Definition of drought vulnerability for forecasting

Contributed by Luis Garrote

introForecasting droughts is an important part of the HEPEX activities. Like other natural hazards, the effects of drought have both a natural and social component.  Defining vulnerability to drought is complex and involves some measure of susceptibility and coping capacity. Vulnerability to drought varies spatially and is determined by natural factors, like the intensity and magnitude of the drought hazard that lead to its susceptibility, and by social factors that lead to exposure, coping capacity and adaptive capacity. The social factors that define vulnerability to drought – for example number of people exposed, per capita water availability, water use trends, technology, policies, etc – change over time, therefore vulnerability also changes. As result, subsequent droughts in the same region will have different effects, even if they are identical in intensity, duration, and spatial coverage, because societal characteristics evolve through time.


Figure 1 Proposed definition of vulnerability levels

There is a large number of indicators which may be used to characterise drought vulnerability that characterise the natural and social aspects. Ideally, the sets of indicator values may define vulnerability thresholds. Defining critical thresholds is very complex. A threshold is the value at which action is initiated – and not necessarily that at which problems occur. In some literature this leads to two types of threshold – the one is called an action or operational threshold, the other a result threshold. Figure 1 outlines a simple proposal to define vulnerability levels based in the quantification of hazard and adaptive capacity indicators.


Figure 2 Flow chart for evaluating vulnerability

In practice, the steps that that may be considered in the analysis include:

  1. Define hazard (meteorological or hydrological),
  2. Define the impacts in agriculture, water, ecosystems, health, etc.,
  3. Define exposure (number of people affected) and
  4. Define coping capacity or adaptive capacity (Figure 2).

Definition of hazard 

For practical applications, the selection of drought indicators may include the following criteria:

  • Require only existing and readily available data;
  • Be easy and cheap to apply;
  • Be appropriate to represent the particular rainfall and streamflow conditions in the area under consideration;
  • Discriminate to a reasonable degree between different levels of intensity; and
  • Be valid, the results being reasonable predictors of the results of more detailed studies.

Based on the characteristics of the indices and their relative strengths and weaknesses, the general data availability and the characteristics of the agricultural and water supply systems, we suggest the use of three basic indices: Precipitation deciles, Standard Precipitation Index (SPI), and Surface Water Supply Index (SWSI). These three indices will then be used to characterise drought and for attribution of the drought effects to specific vulnerable systems. If possible, the indicators should be calculated over a time period to evaluate the dynamics of drought.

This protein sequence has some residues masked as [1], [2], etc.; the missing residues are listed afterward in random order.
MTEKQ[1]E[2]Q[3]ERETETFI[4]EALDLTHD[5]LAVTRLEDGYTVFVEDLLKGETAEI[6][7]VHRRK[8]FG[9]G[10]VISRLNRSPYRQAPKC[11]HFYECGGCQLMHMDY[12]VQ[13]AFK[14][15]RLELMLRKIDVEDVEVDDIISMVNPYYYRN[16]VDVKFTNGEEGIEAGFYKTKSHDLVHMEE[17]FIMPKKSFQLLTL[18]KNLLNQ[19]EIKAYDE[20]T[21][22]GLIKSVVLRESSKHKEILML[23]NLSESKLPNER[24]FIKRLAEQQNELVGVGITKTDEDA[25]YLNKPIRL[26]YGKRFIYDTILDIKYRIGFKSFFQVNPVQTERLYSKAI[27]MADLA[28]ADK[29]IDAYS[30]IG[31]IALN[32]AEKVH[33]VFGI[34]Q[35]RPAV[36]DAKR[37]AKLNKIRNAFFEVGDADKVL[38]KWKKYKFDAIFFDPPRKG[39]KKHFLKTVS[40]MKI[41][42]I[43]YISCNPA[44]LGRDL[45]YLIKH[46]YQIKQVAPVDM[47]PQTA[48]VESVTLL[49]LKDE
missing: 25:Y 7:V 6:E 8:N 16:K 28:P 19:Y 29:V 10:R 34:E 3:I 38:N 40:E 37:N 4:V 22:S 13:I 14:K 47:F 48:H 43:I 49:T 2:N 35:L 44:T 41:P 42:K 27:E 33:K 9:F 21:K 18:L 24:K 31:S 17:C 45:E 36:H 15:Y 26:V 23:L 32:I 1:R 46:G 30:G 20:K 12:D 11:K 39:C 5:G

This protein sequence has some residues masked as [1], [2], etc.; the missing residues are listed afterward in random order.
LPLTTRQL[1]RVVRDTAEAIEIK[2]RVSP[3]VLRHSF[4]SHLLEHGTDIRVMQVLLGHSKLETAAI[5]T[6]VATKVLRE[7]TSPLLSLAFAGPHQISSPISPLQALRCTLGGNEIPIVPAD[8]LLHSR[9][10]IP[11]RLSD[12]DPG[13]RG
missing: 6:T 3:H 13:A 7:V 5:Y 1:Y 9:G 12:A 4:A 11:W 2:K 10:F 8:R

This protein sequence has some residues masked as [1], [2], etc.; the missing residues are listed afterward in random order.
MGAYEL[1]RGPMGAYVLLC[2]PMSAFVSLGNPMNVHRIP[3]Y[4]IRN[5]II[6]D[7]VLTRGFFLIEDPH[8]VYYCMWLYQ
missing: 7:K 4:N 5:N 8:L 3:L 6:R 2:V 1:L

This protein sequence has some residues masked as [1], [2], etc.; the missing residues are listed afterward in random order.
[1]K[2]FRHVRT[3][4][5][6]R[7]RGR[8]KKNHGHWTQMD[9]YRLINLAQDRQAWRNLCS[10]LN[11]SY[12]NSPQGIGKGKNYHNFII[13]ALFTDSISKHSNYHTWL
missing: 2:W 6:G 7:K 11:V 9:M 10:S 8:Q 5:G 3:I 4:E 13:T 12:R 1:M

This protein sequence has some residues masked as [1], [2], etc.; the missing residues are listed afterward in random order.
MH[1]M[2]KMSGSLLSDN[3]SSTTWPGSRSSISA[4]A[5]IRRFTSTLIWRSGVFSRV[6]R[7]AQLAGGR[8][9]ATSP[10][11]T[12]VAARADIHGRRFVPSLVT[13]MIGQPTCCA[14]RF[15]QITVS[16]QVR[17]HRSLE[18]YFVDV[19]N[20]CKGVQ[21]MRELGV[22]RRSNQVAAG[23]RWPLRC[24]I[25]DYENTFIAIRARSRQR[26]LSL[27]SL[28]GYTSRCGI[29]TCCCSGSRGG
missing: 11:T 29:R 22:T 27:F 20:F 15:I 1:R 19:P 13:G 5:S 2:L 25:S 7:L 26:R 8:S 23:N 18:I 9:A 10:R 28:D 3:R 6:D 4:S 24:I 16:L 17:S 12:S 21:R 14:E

Definition of impacts

Statistical databases may be used to evaluate impacts. In case the information is not available, consultation with stakeholders may provide qualitative results.

Definition of exposure

The definition of the number of people affected by drought in each case is extremely valuable for estimating overall vulnerability. The sources of data vary in each case study.

Definition of Adaptive capacity

The ACI evaluates the intrinsic characteristics of a certain system that define its response to drought. The ACI includes with five major components that characterize the social capacity, economic capacity, technological eco-efficiency and natural capital. There are two key challenges in the design of a ACI that is an adequate representation of the cause-effects relationship between drought and its impacts. First, the selection of the variables to be included in the ACI and second the weighting of each variable- These two questions are ideally answered in the context of decision-oriented stakeholder and expert dialogues. Here we present a ACI that includes a very large set of important variables from the theoretical point of view. The stakeholders in the case studies should select the most adequate variables and their weighting in each case.

For more details on the methodology, please read:

Concept report describing the outline of a framework for drought warning and mitigation in Africa. [pdf]

Framework for drought warning and mitigation from national to local scale. [pdf]

For more related publications (part of the DEWFORA project), please click here.



  1. First of all, thanks for the post. I only have a comment on indices used to describe the hazard. If a developed system should be operated in the future it makes a sense to be managed by nations involved. Most probably the National meteorological and hydrological services will be involved. Therefore it would be of a great advantage to develop something compatible with WMO standards and methods. As far as I know, WMO Commission for Climatology promotes the use of Standardized Precipitatio-evapotranspiration index (SPEI). There is a new Integrated Drought management programme (IDMP) of WMO and the GFCS – all of course with a focus on Africa. I advice you to try contact the WMO community to communicate with them.

  2. Dear Jan

    Thanks you for your input. Proposing the Standardized Precipitatio-evapotranspiration index (SPEI) is a good idea. I will certainly contact WMO on this.

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